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Ji C He, Jianhua Wang, Mian Wei, Jing Mao; Forward movement of the crystalline lens plays an important role in accommodation. Invest. Ophthalmol. Vis. Sci. 2014;55(13):3779.
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© ARVO (1962-2015); The Authors (2016-present)
Helmholtz’s theory predicts an equal or less shortening of the anterior chamber depth (ACD) than the thickening of the lens thickness (LT) during accommodation. But, the relationship between the ACD shortening and the LT thickening has not been well explored yet. The purpose of this study was to measure optical and structural changes in the accommodated eyes.
A custom developed Hartmann-Shack wavefront sensor, integrated with two custom developed spectral domain optical coherent tomography (SD-OCT) systems, was used to measure accommodative responses (AR) for 18 young adults (aged 22 to 27 yrs old, and spherical equivalent Rx ranged -1.50 to +1.00D). The wavefront sensor measured Zernike aberrations up to 7th order for the left eye when accommodative stimulation (AS) was presented for the same eye at 0.0, 2.0, 4.0 and 6.0D with a Badal system. One 840nm SD-OCT system, co-axially aligned with the wavefront sensor, was used to image the cornea and the lens, and the other 1310nm SD-OCT system to temporally image the ciliary muscle contraction.
For all subjects, mean AR increased with AS demand and reached to 5.45±0.27D at 6.0D AS level. Mean Zernike spherical aberration was decreased from +0.04±0.03 micron at 0.0D to -0.03±0.06 micron at 6.0D. The ciliary thickness close to the scleral spur was increased with accommodation. All subjects at 4D and fifteen out of the eighteen subjects at 6D showed a greater amount of ACD shortening than LT thickening. The mean changes in ACD and LT from 0.0D to 6.0D AS were -0.44±0.14mm and 0.22±0.13mm respectively. The LT changed differently from subject to subject, and it increased to more than 0.30mm for some subjects while no change was observed for some others. The LT increase was significantly correlated to the ACD decrease with a slope of 0.70 (r=0.61, p<0.01). Mean radii of the anterior and posterior lens surfaces were reduced from 11.83±1.34mm and 5.39±0.45mm to 7.32±0.62mm and 4.58±0.42mm respectively.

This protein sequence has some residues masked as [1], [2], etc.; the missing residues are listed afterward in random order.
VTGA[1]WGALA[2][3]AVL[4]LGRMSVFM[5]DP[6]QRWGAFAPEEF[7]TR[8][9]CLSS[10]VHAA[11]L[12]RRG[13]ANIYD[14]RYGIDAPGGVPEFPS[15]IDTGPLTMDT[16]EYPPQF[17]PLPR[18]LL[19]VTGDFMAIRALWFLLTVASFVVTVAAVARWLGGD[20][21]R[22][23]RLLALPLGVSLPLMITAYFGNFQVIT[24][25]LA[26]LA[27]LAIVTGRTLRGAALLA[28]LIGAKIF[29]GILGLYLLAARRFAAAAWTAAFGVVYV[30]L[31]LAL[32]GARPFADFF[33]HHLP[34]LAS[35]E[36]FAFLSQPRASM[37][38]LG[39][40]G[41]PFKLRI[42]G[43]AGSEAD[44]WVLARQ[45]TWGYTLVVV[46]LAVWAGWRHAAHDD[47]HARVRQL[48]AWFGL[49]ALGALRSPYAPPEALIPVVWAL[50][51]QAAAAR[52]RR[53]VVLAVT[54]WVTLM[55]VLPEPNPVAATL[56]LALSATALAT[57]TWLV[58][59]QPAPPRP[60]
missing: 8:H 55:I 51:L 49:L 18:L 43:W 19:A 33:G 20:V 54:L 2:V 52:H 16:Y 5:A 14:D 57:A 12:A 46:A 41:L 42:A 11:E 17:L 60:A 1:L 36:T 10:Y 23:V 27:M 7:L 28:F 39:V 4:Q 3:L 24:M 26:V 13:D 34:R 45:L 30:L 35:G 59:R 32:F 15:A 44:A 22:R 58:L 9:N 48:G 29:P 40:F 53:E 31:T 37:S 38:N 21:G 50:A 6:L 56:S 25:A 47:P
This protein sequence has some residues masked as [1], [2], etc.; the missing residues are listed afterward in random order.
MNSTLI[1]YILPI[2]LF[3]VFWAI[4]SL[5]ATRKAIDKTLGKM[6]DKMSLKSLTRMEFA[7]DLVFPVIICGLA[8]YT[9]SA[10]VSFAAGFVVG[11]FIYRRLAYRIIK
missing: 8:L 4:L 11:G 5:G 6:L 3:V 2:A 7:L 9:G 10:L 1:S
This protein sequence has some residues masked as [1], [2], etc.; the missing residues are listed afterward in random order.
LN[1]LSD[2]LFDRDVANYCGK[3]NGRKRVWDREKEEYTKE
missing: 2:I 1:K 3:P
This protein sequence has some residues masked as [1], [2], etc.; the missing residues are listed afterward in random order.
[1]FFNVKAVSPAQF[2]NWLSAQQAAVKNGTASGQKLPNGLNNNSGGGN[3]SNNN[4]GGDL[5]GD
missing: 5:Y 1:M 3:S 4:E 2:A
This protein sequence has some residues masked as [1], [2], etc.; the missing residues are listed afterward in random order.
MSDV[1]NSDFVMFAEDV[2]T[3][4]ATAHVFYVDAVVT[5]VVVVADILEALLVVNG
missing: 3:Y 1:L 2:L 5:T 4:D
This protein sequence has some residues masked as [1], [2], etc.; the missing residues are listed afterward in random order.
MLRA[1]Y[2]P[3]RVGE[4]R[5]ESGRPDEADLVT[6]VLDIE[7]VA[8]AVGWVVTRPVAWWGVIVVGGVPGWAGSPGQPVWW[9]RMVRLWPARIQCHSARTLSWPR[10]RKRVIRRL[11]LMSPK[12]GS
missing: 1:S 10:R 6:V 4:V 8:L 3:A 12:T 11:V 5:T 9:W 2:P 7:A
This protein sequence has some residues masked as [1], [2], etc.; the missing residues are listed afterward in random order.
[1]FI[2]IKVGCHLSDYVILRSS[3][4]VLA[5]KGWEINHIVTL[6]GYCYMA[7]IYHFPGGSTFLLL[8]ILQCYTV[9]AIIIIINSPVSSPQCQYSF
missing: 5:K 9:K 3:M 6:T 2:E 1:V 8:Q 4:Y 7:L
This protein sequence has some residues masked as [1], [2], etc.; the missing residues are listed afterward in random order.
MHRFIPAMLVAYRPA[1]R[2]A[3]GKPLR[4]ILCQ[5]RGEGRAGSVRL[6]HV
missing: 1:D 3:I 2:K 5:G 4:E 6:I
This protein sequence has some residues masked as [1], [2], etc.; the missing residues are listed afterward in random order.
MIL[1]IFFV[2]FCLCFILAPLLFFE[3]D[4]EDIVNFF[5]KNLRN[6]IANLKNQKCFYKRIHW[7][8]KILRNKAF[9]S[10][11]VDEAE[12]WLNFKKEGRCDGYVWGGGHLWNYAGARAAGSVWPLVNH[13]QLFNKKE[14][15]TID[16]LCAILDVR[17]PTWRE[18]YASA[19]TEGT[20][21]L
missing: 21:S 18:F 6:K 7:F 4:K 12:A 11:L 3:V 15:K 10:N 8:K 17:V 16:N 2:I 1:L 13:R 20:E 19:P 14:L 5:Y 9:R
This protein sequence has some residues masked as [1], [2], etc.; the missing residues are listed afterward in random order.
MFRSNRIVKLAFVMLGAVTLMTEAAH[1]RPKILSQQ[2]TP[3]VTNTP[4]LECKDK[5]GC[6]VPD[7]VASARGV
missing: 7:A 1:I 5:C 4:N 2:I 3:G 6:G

In addition to the changes in the lens curvature and lens thickness, forward movement of the crystalline lens during accommodation plays an important role in increasing refractive power of the accommodated eye. Both lens shape deformation, as suggested by Helmhotz’s theory, and lens forward movement, as suggested by Kepler, are involved in accommodative process.
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